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One year after: A critical analysis

17 August 2016 12:00 am - 0     - {{hitsCtrl.values.hits}}

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Today, August 17, marks the completion of one year since the 2015 general elections which led to the appointment of a National Unity Government between the two major parties -- the United National Party (UNP) and the Sri Lanka Freedom Party (SLFP) which had ruled Sri Lanka separately for the 68 years since independence, the UNP for 33 years and the SLFP for 35.  


After last year’s elections where the UNP won 108 seats, five short of an overall majority of 113, the two parties, in consultation with former president Chandrika Bandaranaike Kumaratunge, signed a memorandum of understanding to form a national unity or consensus government for at least two years. Another positive feature was the election of the Tamil National Alliance (TNA) Leader R. Sampantham as the Leader of the Opposition and the Janatha Vimukthi Peramuna (JVP) Leader Anura Kumara Dissnayake as the Chief Opposition Whip. 


A major negative feature however, was the move by the United People’s Freedom Alliance dissident faction loyal to Mahinda Rajapaksa -- who was defeated both in the January 2015 presidential election and the August 2015 general elections -- to form a so-called ‘joint opposition’. Government leaders are accusing this ‘joint opposition’ of trying to disrupt or sabotage the long-term development strategy of the government by opposing almost every move including last week’s Bill for the setting up of a wide-powered Office of Missing Persons (OMP).  


Last month President Maithtripala Sirisena, Prime Minister Ranil Wickremesinghe and former president Ms. Kumaratunge -- widely seen as the ruling trio -- decided that the National Unity or consensus government should continue for the full term of five years.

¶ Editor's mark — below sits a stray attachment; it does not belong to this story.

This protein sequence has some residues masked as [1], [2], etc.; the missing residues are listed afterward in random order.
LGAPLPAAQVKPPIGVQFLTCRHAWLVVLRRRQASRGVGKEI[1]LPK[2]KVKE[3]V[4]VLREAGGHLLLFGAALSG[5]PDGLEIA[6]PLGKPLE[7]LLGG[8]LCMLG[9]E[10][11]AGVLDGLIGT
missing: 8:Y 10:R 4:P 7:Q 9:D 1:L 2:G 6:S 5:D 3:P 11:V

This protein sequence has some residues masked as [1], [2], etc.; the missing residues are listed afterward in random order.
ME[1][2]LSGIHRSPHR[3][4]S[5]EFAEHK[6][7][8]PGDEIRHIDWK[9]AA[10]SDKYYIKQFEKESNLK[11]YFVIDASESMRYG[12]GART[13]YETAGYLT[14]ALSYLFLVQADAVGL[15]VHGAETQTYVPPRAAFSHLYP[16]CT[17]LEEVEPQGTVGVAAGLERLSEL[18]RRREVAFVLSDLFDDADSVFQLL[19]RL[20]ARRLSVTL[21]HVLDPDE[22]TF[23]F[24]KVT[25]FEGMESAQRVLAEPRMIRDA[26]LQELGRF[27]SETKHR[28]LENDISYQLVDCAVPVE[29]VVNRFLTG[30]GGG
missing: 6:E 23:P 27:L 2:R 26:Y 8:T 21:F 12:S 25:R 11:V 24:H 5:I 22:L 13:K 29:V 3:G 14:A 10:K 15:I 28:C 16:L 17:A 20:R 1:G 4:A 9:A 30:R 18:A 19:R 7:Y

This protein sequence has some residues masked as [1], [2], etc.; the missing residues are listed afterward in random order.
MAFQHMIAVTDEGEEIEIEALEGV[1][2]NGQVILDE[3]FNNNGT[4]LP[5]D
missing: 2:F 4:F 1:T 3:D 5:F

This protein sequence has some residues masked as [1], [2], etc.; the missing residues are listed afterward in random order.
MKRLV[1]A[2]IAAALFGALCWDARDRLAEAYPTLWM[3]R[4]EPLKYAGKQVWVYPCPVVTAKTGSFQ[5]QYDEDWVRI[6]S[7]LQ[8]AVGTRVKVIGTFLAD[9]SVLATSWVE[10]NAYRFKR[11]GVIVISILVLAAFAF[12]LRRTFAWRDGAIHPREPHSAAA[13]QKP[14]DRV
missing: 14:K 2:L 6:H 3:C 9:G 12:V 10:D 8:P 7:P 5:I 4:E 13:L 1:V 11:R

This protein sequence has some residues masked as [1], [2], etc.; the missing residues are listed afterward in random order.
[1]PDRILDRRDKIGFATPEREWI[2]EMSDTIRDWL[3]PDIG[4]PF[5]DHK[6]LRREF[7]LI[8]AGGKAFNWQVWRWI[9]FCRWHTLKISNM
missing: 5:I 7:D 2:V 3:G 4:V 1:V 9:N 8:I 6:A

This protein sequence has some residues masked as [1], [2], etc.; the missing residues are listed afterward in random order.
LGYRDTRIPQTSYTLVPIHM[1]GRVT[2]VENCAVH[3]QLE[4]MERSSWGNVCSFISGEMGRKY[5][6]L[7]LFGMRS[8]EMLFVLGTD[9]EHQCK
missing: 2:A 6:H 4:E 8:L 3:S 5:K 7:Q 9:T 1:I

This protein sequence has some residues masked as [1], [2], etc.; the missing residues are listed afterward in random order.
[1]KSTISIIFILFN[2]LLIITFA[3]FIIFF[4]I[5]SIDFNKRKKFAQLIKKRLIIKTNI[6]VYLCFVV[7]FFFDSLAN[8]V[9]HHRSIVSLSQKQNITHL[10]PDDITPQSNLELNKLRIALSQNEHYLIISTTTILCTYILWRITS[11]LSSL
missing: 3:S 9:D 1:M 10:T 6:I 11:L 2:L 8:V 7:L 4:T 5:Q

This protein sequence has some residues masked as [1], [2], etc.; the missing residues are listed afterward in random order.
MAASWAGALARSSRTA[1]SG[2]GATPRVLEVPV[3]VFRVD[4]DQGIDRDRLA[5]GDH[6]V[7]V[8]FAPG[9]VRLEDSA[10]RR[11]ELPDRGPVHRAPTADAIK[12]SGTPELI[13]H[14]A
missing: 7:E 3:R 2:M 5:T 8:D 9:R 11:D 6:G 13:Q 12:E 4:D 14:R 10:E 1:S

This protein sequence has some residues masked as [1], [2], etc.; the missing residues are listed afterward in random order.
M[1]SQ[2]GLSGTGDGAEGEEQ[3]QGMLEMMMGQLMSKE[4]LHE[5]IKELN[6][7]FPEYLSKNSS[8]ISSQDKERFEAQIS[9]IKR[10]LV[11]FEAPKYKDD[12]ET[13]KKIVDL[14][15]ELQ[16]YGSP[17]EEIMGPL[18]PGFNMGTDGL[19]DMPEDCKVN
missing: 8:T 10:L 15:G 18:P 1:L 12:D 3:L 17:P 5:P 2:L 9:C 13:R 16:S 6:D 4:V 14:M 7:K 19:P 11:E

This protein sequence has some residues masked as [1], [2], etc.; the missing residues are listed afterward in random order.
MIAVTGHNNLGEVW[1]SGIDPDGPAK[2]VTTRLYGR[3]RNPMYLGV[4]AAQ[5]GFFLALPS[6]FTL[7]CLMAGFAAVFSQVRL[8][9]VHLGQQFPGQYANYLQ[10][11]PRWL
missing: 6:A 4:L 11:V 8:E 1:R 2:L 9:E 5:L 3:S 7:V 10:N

At present the Government admits it is facing a major financial crisis with a debt burden of a staggering Rs.8,000 billion -- most of it taken at high interest rates by the former regime. That means every Sri Lankan is in debt to the tune of Rs.500,000 and that for every Rs.100 that the country earns, as much as Rs.97 has to be repaid as loans and interest. Mainly as a result of this and also because of disjointed planning, with different ministries doing or saying different things, the Government has been unable to curb the soaring cost of living. The ongoing crisis and controversy over the Value Added Tax (VAT) is one instance of the left hand not knowing what the right is doing.  With the signing of a new agreement with a Chinese company for the setting up of the International Financial City Project, a new name for the widely-condemned Colombo Port City Project, Premier Wickremesinghe who is in China is likely to outline soon the long-term strategy for sustainable eco-friendly and all-inclusive development.  


Another major promise was that the former regime’s VIP politicians and officials who allegedly plundered billions of rupees would be brought to justice and the money recovered. But more than 20 months after last year’s presidential election, the process of indictments or prosecution has been painfully slow with some activists asking valid questions whether there are still some back-door political deals. Since last month however, the investigations and Court action have been speeded up. In one such case a political business tycoon is to be indicted next month on charges relating to the abuse of hundreds of millions of rupees received as aid in the aftermath of the 2004 Tsunami.  


For the past year the SLFP General Secretary and other leaders have been saying disciplinary action will be taken against party MPs who are blatantly violating the party constitution. The dissidents are also whipping up racial or religious tension, the latest being the allegation that the Government is considering a change in the constitutional provision where the State gives the foremost place to Buddhism. President Sirisena has repeatedly denied this. Over the weekend he said in a TV interview that the dissidents were making this allegation based on some ideas proposed to the Lal Wijenayake committee which had interviewed hundreds of groups on their views relating to the proposed constitution. These views were printed in a large book. The President reiterated that the ideas of some groups for a secular state were not even being remotely thought of  by the Government. 


We hope the so-called ‘joint opposition’ and other critics would in future check their facts and figures before making charges that could provoke another disastrous war which no sane person wants.   

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